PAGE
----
Already preoccupied with the flood of civilian casualties from the fighting in Iraq and the other hardships facing the civilian population, United Nations relief agencies today expressed a new concern - looting.
The UN Humanitarian Coordinator for Iraq (OHCI), Ramiro Lopes da Silva, is pursuing the matter with coalition forces and reminds them that the occupying power has the duty under international conventions to ensure law and order in occupied territory, spokesperson Veronique Taveau told the daily briefing in Amman, Jordan, on UN humanitarian activities.
She said looting continued in Um Qasr and Basra in the south. The UN Children's Fund (UNICEF) added its voice to the concern, reporting that drivers of its aid convoys had witnessed looting in certain areas, especially in Zubair, south of Basra.
The drivers reported that schools were being looted, UNICEF spokesperson Wivina Belmonte said. "While the situation was chaotic it was manageable," she added. "People are, very simply, desperate and need to be reassured that aid trucks coming in will continue to supply them with the items they need."
Looting in schools was a dual concern, Ms. Belmonte said. The obvious one was the added damage it caused an already sorely rundown educational infrastructure. The other was that schools and other locations where intense fighting took place might become places of curiosity for children, drawing them to hunt for souvenirs and remnants of war. Souvenirs of war can be lethal souvenirs for a child, she warned.
The World Health Organization (WHO) reiterated its serious concern about the level of civilian casualties in Baghdad and the impact this had on hospitals. Hospitals and hospital staff were reported to be overwhelmed by the number of casualties, and this was putting huge pressure on both medical supplies and medical staff, who were working round the clock to provide emergency treatment, spokesperson Fadela Chaib said.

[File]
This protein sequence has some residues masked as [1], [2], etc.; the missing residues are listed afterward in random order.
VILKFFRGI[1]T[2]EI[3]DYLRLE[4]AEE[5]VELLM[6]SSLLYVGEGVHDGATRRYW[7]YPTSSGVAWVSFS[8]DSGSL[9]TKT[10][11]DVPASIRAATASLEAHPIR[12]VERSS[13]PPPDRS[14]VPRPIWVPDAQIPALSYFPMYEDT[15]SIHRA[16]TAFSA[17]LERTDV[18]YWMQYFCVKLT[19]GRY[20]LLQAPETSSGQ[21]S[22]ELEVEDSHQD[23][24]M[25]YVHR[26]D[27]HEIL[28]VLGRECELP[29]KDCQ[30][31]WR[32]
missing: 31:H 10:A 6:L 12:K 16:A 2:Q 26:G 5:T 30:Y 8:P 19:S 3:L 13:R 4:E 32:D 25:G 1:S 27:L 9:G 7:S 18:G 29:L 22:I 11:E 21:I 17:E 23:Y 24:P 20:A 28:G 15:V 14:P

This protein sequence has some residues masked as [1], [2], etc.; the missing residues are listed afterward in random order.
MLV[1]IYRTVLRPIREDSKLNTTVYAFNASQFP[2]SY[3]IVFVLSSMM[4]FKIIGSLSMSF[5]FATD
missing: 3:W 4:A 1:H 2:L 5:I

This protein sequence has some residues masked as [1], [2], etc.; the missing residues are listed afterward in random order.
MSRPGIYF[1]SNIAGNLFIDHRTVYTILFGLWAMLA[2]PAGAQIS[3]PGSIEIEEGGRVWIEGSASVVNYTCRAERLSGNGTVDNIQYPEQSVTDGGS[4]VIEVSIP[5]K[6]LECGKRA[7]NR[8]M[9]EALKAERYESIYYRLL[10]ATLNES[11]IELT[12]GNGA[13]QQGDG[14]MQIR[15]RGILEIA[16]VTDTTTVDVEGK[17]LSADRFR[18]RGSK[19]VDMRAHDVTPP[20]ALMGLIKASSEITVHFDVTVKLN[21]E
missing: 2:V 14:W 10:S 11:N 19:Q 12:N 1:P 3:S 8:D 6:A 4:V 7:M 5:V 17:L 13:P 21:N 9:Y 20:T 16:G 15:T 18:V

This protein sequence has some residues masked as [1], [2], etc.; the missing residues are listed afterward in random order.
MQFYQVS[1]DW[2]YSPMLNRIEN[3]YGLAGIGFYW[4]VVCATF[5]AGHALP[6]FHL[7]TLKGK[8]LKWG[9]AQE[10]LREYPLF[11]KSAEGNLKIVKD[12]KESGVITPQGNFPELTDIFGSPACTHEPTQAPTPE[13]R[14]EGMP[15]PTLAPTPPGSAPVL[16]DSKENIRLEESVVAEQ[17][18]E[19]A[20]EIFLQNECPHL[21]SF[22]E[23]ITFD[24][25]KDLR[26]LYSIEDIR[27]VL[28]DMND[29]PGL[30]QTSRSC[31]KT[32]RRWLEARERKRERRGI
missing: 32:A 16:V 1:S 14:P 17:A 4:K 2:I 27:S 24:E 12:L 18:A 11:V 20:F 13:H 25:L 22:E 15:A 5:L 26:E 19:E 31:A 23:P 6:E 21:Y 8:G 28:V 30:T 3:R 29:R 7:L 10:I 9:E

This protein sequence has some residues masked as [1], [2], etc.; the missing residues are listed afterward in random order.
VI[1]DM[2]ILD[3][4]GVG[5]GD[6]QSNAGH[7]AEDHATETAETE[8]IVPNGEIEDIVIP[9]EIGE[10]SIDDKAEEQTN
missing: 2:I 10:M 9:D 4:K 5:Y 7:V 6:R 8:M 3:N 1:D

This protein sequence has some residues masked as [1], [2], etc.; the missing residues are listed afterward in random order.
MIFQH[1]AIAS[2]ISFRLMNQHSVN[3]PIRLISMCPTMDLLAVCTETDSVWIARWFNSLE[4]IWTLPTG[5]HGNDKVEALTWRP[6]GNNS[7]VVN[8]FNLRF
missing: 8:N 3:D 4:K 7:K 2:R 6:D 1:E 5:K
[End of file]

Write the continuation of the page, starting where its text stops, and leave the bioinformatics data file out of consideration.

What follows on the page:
There were reports that some hospitals were beginning to run short of crucial surgical and medical supplies, she added.
Ms. Taveau also said hospitals were being stretched to their limits, and personnel faced increasing difficulties getting to work. The International Committee of the Red Cross (ICRC) reported that many of the electricity grids were not working, and less than 20 per cent of households were receiving power, she added.
The ICRC supplied five main surgical hospitals with emergency drinking water: 80,000 litres by water tankers and 23,000 one-litre plastic bags were delivered. It also provided additional drinking water to several suburbs in central and northern Baghdad that are not connected to the water network.
Emergency supplies continued to be trucked into Iraq or readied in its neighbours. UNICEF's trucking operations into northern and southern Iraq continued. Five trucks carrying 31 tons of supplies were on their way across Turkey and expected to reach northern Iraq tomorrow.
Another 11 UNICEF trucks were on their way into the south today, to Um Qail, South Basra, Safwan and Zubair, bringing to 85 the number of trucks taking life-saving supplies into southern Iraq since the agency began its humanitarian deliveries from Kuwait.
The World Food Programme (WFP) reported that with a large convoy rolling into northern Iraq from Turkey today its first major corridor into Iraq was functioning well. Nearly half of the wheat flour it had brought in from Turkey over the past few days had already been distributed, spokesman Maarten Roest said. A total of 6,000 tons of wheat flour, donated by the Canadian Government, was to be delivered in the coming week.
The UN High Commissioner for the Refugees (UNHCR) reported a tiny trickle of refugees out of Iraq - five to Jordan and 11 to Syria.